But Cardiff produced a performance that matched the touching tributes seen ahead of kick-off. Neil Warnock labelled it the best away from home during his tenure at the club, given the circumstances, you cannot argue with him. (Jack Wilkinson)
Wolves made hard work of victory over West Ham, which sounds odd considering the margin of victory. But for the first hour, it looked like it might be a frustrating night for the hosts, who had taken their time to get into the game but were fully in control once they had.
Raul Jimenez looks every bit the striker they wanted when they loaned him from Benfica in the summer, and chipped in with two goals as part of a fine performance. Wolves moved back to seventh with a third league win from four, and on this evidence they may well stay there. (Ron Walker)
It was billed as the night where Liverpool would take a giant leap towards a maiden Premier League title, but, in the end, it was more like a tentative step. The Reds move five points clear at the top with just 14 games to play, but it could have been much, much more for Jurgen Klopp's side.
Sadio Mane got them off to a dream start but Leicester, with the help of adverse weather conditions, managed to contain the Reds before they ran amok. A cloud of anxiety descended on Anfield after Harry Maguire's equaliser and few chances fell Liverpool's way before the points were shared.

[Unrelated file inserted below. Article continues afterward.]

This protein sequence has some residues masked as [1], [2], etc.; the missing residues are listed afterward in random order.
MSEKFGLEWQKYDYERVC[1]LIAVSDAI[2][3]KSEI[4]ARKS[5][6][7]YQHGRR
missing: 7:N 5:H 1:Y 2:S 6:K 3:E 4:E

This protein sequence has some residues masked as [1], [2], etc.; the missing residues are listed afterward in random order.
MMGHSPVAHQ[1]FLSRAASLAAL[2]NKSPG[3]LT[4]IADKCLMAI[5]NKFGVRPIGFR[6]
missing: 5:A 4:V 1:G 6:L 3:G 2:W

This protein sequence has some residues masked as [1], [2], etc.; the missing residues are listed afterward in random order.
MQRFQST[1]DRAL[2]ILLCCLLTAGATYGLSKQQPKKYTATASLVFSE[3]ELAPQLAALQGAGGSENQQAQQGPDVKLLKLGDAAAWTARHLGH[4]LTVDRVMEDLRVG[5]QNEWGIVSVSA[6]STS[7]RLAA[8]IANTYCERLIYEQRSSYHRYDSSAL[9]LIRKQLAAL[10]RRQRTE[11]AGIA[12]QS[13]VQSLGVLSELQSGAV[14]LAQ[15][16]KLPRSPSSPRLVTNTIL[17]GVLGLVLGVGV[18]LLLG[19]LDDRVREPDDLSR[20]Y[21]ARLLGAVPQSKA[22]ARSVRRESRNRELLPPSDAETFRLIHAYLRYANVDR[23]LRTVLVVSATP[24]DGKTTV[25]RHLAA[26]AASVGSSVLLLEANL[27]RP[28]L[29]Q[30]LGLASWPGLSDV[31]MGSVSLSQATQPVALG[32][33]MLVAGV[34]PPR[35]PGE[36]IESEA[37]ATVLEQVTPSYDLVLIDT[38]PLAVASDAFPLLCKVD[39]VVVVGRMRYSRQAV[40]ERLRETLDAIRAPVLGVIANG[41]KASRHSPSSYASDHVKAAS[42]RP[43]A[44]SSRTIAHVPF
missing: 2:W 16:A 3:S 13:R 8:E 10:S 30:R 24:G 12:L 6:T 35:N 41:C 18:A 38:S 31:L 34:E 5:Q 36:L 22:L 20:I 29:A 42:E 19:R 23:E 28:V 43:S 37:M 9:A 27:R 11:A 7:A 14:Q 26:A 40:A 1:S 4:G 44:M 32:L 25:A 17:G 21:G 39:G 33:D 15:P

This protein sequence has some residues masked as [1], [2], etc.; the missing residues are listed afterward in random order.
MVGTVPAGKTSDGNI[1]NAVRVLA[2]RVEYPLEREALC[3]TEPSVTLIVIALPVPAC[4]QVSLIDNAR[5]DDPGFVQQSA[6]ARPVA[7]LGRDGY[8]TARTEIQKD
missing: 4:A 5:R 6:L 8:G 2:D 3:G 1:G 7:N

Liverpool are in pole position for the title but there are valuable lessons to be learned from the draw with Leicester, notably the ability to manage expectations as they move towards an unprecedented English crown. (Jack Wilkinson)
Leicester were on the ropes at Anfield with just two minutes and two seconds on the clock but fought back after Sadio Mane's opener to earn a credible point. Having dealt with the early setback, the Foxes steady growth in the game raised the anxiety levels at Anfield before Harry Maguire equalised on the stroke of half-time.
Leicester have shown that they are a match for any side in the Premier League over the past month but that has been offset by some poor defeats and performances. The display at Anfield, though, showed exactly what Leicester are capable of, Claude Puel will be hoping to see more of the same on a consistent basis. (Jack Wilkinson)
After a first-half performance barely worthy of a grade at all, Tottenham returned to their normal sevles by salvaging a late win. They looked full of the gloom of their last seven days before half-time, devoid of confidence, character or ideas, but once Lucas Moura was introduced at the break, it was a different story.
They were relentless in their second-half dominance and could have sewn up victory earlier had Fernando Llorente not missed when it was easier to score, but he did redeem himself when netting the winner three minutes from time. With Harry Kane not back for another month, he would be a useful man to have in form, and Heung-Min Son's goalscoring return was another big plus. (Ron Walker)